Be able to describe the climatic influences at play in winemaking, including latitude, altitude, the presence and proximity of large bodies of water (lakes, seas, oceans), location inland away from water, cool vs. warm winds, cloud cover and fog, rainfall, and hazardous weather features like drought, hail, frost, etc.
Also, make sure you understand the influence of topographical features like mountains and valleys on viticulture, as well as vineyard slope and aspect, and soil type and quality.
Geographical indications (GI)
View Brainscape’s flashcard deck on GI’s, Labeling Terms, & Wine Law.
A Geographical Indication (GI) identifies the wine as originating in a specific region or locality (e.g. Bordeaux, Burgundy, and Champagne) and it tells consumers quite a bit about its pedigree. Know what GIs are and how this definition varies between the European Union and North America. You should also know what the requirements are for the various wine-producing regions.
Botrytis is a type of fungus that shrivels and decays wine grapes. Ordinarily a bad thing. However, under certain ideal microclimatic conditions (know what they are) it causes ‘noble rot’, which is responsible for the production of some of the world's finest sweet white wines, such as Sauternes from Bordeaux, Tokaji Aszu from Hungary, and Beerenauslese German Rieslings.
Topic 3: Important regions and appellations for major grapes
You’ll need to have a thorough knowledge of the major wine-producing regions and appellations of the world, the grape varietals that grow there, and the climate, topographical, and soil characteristics of those regions. When learning this information, pay close attention to the following:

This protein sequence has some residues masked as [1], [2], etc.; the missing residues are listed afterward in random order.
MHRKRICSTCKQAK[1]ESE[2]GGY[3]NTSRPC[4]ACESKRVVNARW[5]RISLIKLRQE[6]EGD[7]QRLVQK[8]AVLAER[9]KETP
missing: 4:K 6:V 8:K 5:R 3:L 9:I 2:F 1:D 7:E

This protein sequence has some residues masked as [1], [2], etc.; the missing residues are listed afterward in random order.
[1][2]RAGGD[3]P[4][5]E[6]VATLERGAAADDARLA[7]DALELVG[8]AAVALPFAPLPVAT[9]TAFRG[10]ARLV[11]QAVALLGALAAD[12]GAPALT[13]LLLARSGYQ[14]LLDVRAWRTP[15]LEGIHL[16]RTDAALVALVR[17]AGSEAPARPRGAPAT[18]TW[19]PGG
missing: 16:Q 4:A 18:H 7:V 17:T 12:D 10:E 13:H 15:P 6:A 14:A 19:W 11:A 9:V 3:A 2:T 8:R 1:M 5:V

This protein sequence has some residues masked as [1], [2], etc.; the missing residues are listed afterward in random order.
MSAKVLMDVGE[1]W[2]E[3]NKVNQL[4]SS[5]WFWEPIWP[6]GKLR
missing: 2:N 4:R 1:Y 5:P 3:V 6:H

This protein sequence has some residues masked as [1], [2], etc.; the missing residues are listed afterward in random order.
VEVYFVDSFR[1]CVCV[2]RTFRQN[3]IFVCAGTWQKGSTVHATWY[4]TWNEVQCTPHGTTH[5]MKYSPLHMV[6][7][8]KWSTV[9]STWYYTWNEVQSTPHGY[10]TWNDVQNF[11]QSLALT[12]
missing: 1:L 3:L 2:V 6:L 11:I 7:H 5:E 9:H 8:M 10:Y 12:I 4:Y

The WSET loves to pose questions that require you to compare two different wine regions. For example: “Explain the organoleptic differences between still Pinot Noir made in Burgundy versus still Pinot Noir made in California, discussing soil, climate, and geography.”
The best way to prepare yourself for these questions is to:
- Study regions that are very similar, one after the other. For example, Chablis and Maconnais, which are two different regions but with similar soil, climate, and grape varietals. The same goes for Basilicata and Campania, and Chianti, Chianti Classico, and Brunello di Montalcino.
- Test yourself on regional comparisons by picking two regions in your textbook and flipping between the two. For example, the Mosel Valley in Germany and the Clare Valley in Australia are both known for producing outstanding Rieslings. What makes these regions similar? What makes them different?
- Use Brainscape's web & mobile WSET Level 2 flashcards to study, which are actually broken down into varietals (e.g. see the decks on ‘Tempranillo’, ‘Pinot Noir’, and ‘Chardonnay’, etc.) These will test your understanding of which of the world’s regions are best known for each grape, and you can even mix-and-match them to receive a blend of regional questions.
Cause and effect
You WILL see questions on the exam that test your comprehension of the material and your ability to ‘connect the dots’ between the various aspects of wine-making.
For example: “Why do Clare Valley Rieslings tend to have more body than Eden Valley Rieslings?”
You won’t find the answer to this question explicitly written out in the coursework. But what you will learn is that the Clare Valley is warmer than the Eden Valley and so its grapes get riper, with a higher sugar content, which translates into more alcohol during fermentation, and, therefore, more body.